• A completely end-to-end online portal for receiving and processing export authorisation permission has been developed. The applications submitted on this portal are digitally signed and the authorisation are also issued digitally, at faster pace.
  • Scheme for Promotion of Defence Exports has been notified to provide an opportunity to the prospective exporters an option to get their product certified by the Govt. and provides access to the testing infrastructure of the Ministry of Defence for initial validation of the product and its subsequent field trials. The certificate can be produced by the prospective exporter for marketing their products suitably in the global market.
  • To enhance functional autonomy, efficiency and unleash new growth potential and innovation in Ordnance Factories, the Government has converted 41 Ordnance Factories into seven Defence Public Sector Units (DPSUs), 100% Government owned corporate entity (ies).
  • A Scheme to provide financial support to Defence Attaches for taking up actions for promoting exports of India made defence products both of public and private sector in the countries to which they are attached has been notified.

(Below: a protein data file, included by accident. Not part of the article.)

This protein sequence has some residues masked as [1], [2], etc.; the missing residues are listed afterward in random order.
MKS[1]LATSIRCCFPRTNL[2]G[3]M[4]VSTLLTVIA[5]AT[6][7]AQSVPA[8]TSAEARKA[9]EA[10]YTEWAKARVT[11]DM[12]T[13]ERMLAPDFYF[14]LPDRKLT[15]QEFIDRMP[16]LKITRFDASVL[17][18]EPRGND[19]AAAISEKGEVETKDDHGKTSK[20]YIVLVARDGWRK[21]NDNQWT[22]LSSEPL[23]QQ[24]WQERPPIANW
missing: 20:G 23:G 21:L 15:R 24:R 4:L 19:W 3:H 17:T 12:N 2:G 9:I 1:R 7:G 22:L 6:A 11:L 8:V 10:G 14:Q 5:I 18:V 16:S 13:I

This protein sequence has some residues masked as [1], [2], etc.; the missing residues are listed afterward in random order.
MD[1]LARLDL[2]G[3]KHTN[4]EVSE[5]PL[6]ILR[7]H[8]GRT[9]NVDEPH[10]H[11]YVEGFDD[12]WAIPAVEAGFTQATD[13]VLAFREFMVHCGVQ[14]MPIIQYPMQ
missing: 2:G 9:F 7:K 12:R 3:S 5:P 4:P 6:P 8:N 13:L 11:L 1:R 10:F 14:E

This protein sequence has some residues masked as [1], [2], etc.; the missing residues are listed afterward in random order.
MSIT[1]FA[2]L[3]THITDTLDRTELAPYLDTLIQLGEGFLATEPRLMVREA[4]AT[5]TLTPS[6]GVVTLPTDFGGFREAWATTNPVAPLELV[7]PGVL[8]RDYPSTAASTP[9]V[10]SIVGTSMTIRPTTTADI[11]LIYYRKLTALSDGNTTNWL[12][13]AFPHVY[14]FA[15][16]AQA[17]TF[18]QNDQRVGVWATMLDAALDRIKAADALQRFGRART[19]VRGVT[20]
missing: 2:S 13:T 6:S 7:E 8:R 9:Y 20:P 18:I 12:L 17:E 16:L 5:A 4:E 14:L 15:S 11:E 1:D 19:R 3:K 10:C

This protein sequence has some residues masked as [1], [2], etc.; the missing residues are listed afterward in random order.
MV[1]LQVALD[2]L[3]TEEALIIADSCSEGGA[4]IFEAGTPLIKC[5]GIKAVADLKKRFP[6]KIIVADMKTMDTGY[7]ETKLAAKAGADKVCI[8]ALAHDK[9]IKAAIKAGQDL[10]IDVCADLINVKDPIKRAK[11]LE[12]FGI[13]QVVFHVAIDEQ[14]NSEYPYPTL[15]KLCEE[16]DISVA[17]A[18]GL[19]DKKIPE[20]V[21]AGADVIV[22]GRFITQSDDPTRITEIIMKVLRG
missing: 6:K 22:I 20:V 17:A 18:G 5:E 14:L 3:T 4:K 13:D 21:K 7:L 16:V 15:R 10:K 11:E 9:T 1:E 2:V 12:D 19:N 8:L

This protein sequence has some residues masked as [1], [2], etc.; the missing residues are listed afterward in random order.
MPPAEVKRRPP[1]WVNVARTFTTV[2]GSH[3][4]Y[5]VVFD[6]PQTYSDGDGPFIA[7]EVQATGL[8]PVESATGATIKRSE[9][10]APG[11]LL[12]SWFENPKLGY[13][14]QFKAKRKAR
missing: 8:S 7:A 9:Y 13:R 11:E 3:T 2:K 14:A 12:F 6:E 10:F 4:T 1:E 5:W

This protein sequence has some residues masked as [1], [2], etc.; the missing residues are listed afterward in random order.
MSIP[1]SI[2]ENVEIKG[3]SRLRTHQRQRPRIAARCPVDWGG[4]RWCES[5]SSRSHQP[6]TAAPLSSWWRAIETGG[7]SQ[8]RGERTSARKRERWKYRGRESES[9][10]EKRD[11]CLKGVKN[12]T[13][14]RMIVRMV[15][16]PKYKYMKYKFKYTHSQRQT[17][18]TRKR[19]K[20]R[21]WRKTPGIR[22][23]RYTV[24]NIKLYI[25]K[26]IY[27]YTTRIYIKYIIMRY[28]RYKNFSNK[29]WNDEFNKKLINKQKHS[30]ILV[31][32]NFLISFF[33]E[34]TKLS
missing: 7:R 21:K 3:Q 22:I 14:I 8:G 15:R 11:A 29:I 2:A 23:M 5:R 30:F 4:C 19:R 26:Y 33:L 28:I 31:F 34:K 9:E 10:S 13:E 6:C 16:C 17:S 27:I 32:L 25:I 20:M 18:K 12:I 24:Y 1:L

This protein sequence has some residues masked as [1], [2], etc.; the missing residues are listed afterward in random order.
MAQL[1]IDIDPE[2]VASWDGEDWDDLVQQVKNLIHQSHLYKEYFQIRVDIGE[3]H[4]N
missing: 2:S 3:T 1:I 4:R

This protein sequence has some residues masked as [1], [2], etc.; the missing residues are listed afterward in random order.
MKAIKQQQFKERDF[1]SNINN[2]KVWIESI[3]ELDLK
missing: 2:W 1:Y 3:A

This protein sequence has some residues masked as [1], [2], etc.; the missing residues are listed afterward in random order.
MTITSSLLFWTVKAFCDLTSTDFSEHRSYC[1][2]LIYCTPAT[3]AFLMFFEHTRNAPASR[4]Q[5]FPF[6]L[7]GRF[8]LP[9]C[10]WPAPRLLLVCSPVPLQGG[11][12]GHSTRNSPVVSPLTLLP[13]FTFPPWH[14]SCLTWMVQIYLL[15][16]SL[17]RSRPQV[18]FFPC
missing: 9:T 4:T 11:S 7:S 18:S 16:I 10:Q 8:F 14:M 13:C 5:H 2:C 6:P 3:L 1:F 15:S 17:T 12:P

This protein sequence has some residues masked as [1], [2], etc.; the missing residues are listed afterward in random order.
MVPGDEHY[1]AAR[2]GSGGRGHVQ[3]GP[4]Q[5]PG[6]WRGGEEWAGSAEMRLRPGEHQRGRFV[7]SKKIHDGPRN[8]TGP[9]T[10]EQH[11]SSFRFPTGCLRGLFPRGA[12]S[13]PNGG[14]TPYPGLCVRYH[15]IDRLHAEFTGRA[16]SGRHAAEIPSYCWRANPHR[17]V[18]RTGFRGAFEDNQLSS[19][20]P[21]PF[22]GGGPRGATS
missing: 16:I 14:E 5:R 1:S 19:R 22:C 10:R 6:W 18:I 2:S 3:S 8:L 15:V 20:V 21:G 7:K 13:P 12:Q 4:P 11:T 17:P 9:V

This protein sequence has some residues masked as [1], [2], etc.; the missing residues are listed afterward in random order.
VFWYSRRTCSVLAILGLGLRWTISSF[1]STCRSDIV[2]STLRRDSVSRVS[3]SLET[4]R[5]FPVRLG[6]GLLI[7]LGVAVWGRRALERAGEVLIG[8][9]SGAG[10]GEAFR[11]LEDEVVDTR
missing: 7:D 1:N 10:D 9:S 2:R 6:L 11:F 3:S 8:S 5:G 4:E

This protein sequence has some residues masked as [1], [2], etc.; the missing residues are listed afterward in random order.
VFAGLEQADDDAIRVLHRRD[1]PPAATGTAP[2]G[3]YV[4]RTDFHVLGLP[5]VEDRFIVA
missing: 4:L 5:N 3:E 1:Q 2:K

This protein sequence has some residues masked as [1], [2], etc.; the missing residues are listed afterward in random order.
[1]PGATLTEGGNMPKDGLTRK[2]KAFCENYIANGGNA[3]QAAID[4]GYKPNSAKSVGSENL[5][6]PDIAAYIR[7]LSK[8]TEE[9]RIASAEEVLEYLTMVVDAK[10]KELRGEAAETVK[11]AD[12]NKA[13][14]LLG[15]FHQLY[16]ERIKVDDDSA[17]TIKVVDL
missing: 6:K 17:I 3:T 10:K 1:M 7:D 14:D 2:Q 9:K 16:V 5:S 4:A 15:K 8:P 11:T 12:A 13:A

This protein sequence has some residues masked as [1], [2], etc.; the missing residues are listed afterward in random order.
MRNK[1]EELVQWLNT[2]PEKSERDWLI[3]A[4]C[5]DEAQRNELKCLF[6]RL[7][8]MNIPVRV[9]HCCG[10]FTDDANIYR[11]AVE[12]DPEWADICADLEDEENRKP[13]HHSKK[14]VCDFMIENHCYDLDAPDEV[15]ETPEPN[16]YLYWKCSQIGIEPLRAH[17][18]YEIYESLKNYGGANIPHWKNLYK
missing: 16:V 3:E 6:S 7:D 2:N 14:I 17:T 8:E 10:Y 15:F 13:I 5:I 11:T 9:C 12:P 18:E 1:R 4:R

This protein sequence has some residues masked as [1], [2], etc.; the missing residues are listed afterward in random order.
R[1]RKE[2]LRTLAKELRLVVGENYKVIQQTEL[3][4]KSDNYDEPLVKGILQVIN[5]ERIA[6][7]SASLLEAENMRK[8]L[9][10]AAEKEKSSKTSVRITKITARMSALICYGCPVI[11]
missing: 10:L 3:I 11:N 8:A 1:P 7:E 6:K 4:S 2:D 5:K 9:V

• Powers have been delegated to DRDO and CMDs of DPSUs for exploring export opportunities and participation in global tenders.
  • Now with the corporatisation and functional autonomy gained by the new DPSUs, they are required to develop their own markets including the international market through diversification of their product portfolio and participation in exhibitions and export promotion activities. New DPSUs are required to achieve export targets.
  • The CMDs of DPSUs are also allowed to explore export opportunities and participate in global tender under the delegated powers. They are allowed to open their marketing offices abroad. They have started customisation of their product as per user requirements and getting engaged with foreign OEMs and channel partners in foreign countries to boost their exports.

What is the draft Defence Production and Export Promotion Policy 2020?